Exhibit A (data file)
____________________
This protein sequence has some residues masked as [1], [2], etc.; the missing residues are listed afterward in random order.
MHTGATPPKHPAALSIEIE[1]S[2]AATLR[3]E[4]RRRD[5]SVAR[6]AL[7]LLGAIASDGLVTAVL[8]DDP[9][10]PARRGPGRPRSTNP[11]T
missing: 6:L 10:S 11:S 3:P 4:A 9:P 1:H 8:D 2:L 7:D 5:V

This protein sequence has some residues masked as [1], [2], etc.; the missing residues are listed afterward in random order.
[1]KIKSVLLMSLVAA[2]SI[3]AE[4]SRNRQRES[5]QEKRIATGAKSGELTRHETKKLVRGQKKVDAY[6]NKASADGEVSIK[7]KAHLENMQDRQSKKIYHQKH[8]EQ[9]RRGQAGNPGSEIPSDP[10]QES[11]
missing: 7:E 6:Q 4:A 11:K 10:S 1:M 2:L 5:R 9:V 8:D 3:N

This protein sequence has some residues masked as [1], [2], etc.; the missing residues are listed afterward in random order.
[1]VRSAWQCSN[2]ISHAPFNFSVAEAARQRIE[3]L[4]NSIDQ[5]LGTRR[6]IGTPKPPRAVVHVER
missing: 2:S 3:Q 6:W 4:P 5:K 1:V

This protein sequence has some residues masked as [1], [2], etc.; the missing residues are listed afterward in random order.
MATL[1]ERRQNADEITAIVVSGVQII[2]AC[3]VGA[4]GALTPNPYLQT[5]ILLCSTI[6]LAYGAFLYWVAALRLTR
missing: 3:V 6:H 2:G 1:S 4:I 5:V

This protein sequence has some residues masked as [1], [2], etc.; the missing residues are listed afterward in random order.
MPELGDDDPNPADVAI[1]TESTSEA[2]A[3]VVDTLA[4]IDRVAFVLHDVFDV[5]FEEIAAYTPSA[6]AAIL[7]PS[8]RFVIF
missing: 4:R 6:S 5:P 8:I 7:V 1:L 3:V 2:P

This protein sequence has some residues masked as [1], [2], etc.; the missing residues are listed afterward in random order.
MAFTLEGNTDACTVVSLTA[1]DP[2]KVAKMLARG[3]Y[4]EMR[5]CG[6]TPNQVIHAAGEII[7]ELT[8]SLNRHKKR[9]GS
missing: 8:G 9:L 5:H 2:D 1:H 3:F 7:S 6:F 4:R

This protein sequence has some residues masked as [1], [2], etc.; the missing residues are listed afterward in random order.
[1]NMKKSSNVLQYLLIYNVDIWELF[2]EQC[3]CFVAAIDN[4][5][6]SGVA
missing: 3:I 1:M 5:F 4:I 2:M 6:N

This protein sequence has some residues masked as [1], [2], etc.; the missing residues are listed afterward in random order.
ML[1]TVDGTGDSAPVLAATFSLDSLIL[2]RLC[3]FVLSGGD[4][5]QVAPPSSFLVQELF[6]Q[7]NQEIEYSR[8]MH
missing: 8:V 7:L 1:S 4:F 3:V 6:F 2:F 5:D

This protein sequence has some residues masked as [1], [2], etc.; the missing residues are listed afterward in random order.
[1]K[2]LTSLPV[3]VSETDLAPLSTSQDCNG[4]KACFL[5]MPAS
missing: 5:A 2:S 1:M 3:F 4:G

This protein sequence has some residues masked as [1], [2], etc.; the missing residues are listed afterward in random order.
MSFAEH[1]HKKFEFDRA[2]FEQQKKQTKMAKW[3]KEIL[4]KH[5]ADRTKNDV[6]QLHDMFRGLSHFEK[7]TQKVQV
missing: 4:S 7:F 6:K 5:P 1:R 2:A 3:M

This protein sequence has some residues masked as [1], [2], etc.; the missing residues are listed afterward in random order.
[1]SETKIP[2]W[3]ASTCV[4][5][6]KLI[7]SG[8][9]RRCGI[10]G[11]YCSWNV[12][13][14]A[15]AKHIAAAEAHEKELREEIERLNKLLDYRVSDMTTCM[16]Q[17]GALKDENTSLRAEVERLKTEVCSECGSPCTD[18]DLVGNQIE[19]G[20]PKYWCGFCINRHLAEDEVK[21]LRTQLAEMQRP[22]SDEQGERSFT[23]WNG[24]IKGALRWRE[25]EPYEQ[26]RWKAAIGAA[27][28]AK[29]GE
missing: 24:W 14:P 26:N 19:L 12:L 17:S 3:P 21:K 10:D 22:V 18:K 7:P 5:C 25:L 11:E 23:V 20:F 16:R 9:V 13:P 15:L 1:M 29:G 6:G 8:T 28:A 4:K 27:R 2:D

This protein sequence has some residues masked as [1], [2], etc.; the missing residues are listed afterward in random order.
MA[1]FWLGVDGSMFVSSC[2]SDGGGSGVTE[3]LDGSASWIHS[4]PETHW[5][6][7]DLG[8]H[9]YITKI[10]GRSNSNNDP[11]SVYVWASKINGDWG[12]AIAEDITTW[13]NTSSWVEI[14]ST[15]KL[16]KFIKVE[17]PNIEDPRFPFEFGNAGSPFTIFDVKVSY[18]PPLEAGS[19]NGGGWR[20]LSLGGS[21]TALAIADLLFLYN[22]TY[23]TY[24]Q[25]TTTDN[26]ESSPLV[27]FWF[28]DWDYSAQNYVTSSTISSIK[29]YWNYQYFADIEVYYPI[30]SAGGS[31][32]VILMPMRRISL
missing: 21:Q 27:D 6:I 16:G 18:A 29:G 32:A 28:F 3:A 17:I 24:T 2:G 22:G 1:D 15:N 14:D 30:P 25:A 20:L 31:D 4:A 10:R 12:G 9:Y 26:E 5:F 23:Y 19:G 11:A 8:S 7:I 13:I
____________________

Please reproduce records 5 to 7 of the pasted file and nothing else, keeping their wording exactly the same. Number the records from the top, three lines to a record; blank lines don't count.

This protein sequence has some residues masked as [1], [2], etc.; the missing residues are listed afterward in random order.
MPELGDDDPNPADVAI[1]TESTSEA[2]A[3]VVDTLA[4]IDRVAFVLHDVFDV[5]FEEIAAYTPSA[6]AAIL[7]PS[8]RFVIF
missing: 4:R 6:S 5:P 8:I 7:V 1:L 3:V 2:P

This protein sequence has some residues masked as [1], [2], etc.; the missing residues are listed afterward in random order.
MAFTLEGNTDACTVVSLTA[1]DP[2]KVAKMLARG[3]Y[4]EMR[5]CG[6]TPNQVIHAAGEII[7]ELT[8]SLNRHKKR[9]GS
missing: 8:G 9:L 5:H 2:D 1:H 3:F 7:S 6:F 4:R

This protein sequence has some residues masked as [1], [2], etc.; the missing residues are listed afterward in random order.
[1]NMKKSSNVLQYLLIYNVDIWELF[2]EQC[3]CFVAAIDN[4][5][6]SGVA
missing: 3:I 1:M 5:F 4:I 2:M 6:N